With the Old Town Hall to your right, continue across the square, follow the dog-legged route to Karlova and you’re at Charles Bridge (Karlov Most). Ignore the jauntily clad sailors hawking boat trips. It will be busy but it is a wonderful place to be. A sweeping panorama on the opposite bank draws you up to the bulk of the castle brooding above the Hradcany district while behind, the skyline of domes, towers and pinnacles has inspired countless artists. The bridge is lined with statues of historic and religious significance, along with artists and trinket sellers and it remains one of the promenades of Prague.
You now have the main axis of a walking tour and you have numerous possibilities but here are three.
North west of Old Town Square is the Josefov district. Elegant, Parisian-style boulevards provide stately company to the Jewish quarter that gives this area an atmosphere all of its own. You can buy a ticket giving entry to all the historic synagogues and the Jewish cemetery and a tour is laden with poignant memory of the Nazi occupation.
Or carry on over the Charles Bridge into Hradcany into Prague’s own Ruritania. Shops, cafés, bars and restaurants line the climbing cobbled streets that hold the castle aloft. The castle is a set of palaces at the heart of which is St Vitus’s Cathedral. There are magnificent views of the city laid out below across the river. Pay and walk down Golden Lane if you must. I think it is overpriced and toytownish.
Finally, the area to the south east of Old Town Square is well worth exploring. Among the picks is the gorgeous Estates Theatre (Stavovske Divadlo), where Mozart’s Don Giovanni premiered. Tickets for productions are readily available. The other is Wenceslas Square (Vaclavske Namesti). It is a long boulevard like the Champs Elysees but a little bit tired now. Nevertheless it remains at the heart of popular political expression and the walk to the National Museum rewards you with a surprisingly elevated view over the city. Here is also the memorial to student Jan Palach, who set fire to himself in 1968 in protest at Soviet occupation and is a chance to reflect on the price of freedom.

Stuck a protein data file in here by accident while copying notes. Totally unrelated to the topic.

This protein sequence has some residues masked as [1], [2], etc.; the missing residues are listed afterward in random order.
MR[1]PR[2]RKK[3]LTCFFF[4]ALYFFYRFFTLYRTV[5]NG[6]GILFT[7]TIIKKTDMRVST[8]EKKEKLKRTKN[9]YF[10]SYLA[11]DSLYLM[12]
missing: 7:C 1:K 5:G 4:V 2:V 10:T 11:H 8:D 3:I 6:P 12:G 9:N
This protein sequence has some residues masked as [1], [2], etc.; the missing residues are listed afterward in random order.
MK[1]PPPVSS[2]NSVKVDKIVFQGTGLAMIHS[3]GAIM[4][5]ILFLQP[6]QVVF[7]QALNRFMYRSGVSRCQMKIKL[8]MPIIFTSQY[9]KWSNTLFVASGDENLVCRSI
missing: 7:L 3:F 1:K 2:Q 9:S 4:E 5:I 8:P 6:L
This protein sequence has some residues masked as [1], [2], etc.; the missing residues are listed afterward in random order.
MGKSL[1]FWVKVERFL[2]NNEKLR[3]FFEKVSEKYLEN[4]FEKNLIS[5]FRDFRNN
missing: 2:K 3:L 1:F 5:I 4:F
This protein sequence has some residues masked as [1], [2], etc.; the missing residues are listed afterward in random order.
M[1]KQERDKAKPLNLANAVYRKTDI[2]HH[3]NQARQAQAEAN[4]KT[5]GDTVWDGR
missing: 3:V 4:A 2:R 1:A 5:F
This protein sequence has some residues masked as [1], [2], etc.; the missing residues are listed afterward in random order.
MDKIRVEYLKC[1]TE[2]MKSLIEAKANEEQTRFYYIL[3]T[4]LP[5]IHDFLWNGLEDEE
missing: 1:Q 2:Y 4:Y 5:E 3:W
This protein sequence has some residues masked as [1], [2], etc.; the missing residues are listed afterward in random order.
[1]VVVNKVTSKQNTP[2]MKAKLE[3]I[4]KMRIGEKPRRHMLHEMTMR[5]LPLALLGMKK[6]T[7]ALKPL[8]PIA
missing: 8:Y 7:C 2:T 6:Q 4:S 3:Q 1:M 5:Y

Eating and drinking
Prague is a lively place to venture out, particularly in the evening. The Municipal House (www.vysehrad2000.cz; Namesti Republiky 5; +420 222 002 763) is open early until late and offers a welcome break on the way back to the hotel. Cafe Colonial (www.lecafecolonial.cz; Siroka 6; +420 224 818 322) near the Jewish Cemetery is a more contemporary but relaxed environment and is open until midnight. For an authentic Prague experience, head past the Municipal House along Na Prikope until you spot Tesco (about ten minutes). Turn right into Na Perstyne and go into U Medvidku (www.umedviku.cz; Na Perstyne 7; +420 224 211 916) beneath the sign of the bears. This is a genuine Czech beer hall. The food is hearty (wild boar and dumplings) and the waiter-served beer is good and cheap. An absolute must. A romantic candlelit dinner? Head for Le Saint Jacques (www.saint-jacques.cz; Jakubska 4; +420 222 322 685) just before the Tyn courtyard. The piano/violin duo is fun and they play a song for each nationality in the restaurant.
The joy of Prague is to make your own discoveries and memories. I hope I’ve given you a start and the rest is up to you. I’ll leave the sex museum for another time. Dobry Den!